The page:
Anti-Judaism, Antisemitism, and Delegitimizing Israel

Anti-Judaism, Antisemitism, and Delegitimizing Israel

Anti-Judaism, Antisemitism, and Delegitimizing Israel

Anti-Judaism, Antisemitism, and Delegitimizing Israel

Synopsis

Although early Zionist thinkers perhaps naively believed that anti-Jewish persecution would end with sovereignty, anti-Zionism has become one form of the "new" antisemitism following World War II. Because antisemitism has not been effectively addressed, anti-Jewish rhetoric, activism, and deadly violence have flourished around the world.
In Anti-Judaism, Antisemitism, and Delegitimizing Israel editor Robert S. Wistrich and an array of notable academics, journalists, and political scientists analyze multiple aspects of the current surge in anti-Jewish and anti-Israel rhetoric and violence. Contributors Ben Cohen, R. Amy Elman, Lesley Klaff, Matthias Kentzel, Nelly Las, Alvin H. Rosenfeld, and Efraim Sicher, among others, examine antisemitism from the perspectives of history, academia, gender, identity, and religion. Offering a variety of viewpoints and insights into disturbing trends worldwide, the contributors provide a basis for further discussion and increased efforts to counter the increasingly vocal and violent hatred of Jews and Israel.

Excerpt

The articles contained in this volume on Anti-Judaism, Antisemitism, and Delegitimizing Israel are representative of the discussions that were part of a conference held at the Hebrew University of Jerusalem in May 2014. the current collection is not a presentation of the papers given, but rather are essays requested by Professor Robert Wistrich which illustrate many aspects of the current surge in anti-Jewish and anti-Israel rhetoric and violence. Contributors to this volume include academics, independent researchers, journalists, political scientists, and representatives of Jewish organizations. It should be noted that the views presented in these papers are those of the authors, and do not represent the Vidal Sassoon International Center for the Study of Antisemitism, which is a non-political research institute.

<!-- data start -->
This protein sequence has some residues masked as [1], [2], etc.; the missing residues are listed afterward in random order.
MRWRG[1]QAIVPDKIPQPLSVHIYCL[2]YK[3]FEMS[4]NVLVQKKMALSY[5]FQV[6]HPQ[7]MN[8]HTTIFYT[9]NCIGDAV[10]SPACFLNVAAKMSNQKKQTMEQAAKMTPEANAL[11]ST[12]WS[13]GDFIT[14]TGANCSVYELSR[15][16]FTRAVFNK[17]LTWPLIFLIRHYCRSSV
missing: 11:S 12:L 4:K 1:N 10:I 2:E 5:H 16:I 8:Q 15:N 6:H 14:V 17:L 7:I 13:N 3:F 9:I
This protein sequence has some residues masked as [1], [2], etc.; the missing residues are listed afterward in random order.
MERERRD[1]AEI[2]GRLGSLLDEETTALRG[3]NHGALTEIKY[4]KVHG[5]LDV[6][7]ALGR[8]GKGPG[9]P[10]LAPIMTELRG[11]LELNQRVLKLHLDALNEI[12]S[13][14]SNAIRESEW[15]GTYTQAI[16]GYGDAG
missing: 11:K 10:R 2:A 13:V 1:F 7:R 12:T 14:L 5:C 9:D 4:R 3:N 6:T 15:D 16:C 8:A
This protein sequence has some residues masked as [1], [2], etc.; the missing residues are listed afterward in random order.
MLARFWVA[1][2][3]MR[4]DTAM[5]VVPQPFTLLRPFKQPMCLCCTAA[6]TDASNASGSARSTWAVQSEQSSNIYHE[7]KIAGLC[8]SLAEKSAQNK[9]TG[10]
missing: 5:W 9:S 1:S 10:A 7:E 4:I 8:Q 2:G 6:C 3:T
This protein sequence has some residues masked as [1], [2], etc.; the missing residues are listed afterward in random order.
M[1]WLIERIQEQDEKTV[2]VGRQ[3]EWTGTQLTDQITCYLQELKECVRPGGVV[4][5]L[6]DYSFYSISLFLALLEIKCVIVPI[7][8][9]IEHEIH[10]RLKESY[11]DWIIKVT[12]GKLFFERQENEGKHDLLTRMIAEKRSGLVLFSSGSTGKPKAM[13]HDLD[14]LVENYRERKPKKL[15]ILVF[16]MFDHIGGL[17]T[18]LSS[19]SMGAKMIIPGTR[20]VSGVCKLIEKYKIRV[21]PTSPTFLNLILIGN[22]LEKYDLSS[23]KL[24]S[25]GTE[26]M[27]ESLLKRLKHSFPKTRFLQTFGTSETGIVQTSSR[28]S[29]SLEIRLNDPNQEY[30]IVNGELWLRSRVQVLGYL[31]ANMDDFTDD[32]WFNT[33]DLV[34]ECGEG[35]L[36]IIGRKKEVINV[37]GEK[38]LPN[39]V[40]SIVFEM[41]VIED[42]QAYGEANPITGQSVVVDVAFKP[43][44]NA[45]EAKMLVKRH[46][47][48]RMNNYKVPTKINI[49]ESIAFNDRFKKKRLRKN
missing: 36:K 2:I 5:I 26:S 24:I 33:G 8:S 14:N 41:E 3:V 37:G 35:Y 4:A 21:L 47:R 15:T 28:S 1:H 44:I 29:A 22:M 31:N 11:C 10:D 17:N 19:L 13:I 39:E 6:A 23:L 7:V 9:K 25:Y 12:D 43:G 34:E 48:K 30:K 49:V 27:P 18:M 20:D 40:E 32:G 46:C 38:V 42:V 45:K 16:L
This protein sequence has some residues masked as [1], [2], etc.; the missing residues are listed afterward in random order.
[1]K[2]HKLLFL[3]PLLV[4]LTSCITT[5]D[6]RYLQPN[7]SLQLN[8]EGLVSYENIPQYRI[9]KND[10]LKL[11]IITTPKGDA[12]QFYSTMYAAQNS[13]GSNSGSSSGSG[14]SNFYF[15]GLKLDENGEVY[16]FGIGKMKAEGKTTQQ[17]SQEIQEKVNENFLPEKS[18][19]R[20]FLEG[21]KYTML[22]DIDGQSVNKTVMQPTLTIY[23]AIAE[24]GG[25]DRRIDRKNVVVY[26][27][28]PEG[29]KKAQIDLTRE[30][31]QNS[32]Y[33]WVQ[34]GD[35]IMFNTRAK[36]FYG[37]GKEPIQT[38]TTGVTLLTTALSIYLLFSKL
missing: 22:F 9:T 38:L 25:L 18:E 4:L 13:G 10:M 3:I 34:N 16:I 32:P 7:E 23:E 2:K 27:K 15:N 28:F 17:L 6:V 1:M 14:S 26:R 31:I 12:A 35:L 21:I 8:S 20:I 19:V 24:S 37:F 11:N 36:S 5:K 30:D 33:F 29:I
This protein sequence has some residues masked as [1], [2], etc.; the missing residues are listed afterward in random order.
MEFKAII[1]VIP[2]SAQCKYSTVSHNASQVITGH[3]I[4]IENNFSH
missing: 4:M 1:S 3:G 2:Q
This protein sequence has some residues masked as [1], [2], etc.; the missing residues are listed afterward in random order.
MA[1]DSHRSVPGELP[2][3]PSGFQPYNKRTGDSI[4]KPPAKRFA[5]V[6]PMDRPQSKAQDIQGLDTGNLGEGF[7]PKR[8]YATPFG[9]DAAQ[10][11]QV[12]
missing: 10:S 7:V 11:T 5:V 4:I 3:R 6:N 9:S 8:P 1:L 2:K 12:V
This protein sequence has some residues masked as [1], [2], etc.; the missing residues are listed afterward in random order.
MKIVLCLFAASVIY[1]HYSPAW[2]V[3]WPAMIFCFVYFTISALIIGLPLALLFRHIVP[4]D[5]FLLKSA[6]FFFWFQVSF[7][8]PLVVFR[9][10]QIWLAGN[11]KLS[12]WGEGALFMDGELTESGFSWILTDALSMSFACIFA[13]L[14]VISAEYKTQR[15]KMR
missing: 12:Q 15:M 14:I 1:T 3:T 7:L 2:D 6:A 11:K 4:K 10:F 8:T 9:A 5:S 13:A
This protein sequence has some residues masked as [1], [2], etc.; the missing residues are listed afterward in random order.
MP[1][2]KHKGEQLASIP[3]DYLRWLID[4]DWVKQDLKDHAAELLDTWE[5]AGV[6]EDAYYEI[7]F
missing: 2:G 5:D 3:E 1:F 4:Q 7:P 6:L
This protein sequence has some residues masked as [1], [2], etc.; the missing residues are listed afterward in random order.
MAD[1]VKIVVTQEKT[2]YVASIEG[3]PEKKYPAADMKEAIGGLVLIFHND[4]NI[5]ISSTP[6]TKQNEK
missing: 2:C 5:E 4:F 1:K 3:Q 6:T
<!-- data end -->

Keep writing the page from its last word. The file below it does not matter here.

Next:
Ben Cohen’s opening essay points to the hyperawareness of Jews worldwide to threats of antisemitic violence. Yet he points out that:

In the nineteenth and twentieth centuries, when modern antisemitism
crystallized, the Jewish experience of it was defined by three factors:
first, the existence of discriminatory legislation; second, a marked
tendency towards mass violence, either sanctioned, or colluded in, by
the state and the authorities; and third, the absence of Jewish
sovereignty, which meant that Jews as minority communities were
dependent for their security upon the states in which they lived.

Early Zionist thinkers had perhaps naively suggested that with sovereignty, anti-Jewish persecution would end, yet anti-Zionism became one form of the “new” antisemitism. Jews themselves contributed to the demonization of Zionism, a history described in detail in Robert Wistrich’s essay, “AntiZionism: From Critique to Delegitimization.” Exploring this theme further, Alvin H. Rosenfeld asks, “What Exactly is ‘Criticism of Israel’?” and Joel Fishmen examines “Anti-Zionism as Political Warfare.”

Other writers in this volume look at specific areas of the world in which anti-Jewish rhetoric, activism (as with the Boycott, Divest, and Sanction movement), and deadly violence have taken place. Melanie Phillips, Bat Ye’or, Manfred Gerstenfeld, and Lesley Klaff review the situation in Europe, citing specific cases. R. Amy Elman points up the failure of the European Union to deal effectively with antisemitism. Maurice Samuels and Michel Gurfinkiel focus on France. Milton Shain reviews the situation in South . . .

Search by... Author
Show... All Results Primary Sources Peer-reviewed

Oops!

An unknown error has occurred. Please click the button below to reload the page. If the problem persists, please try again in a little while.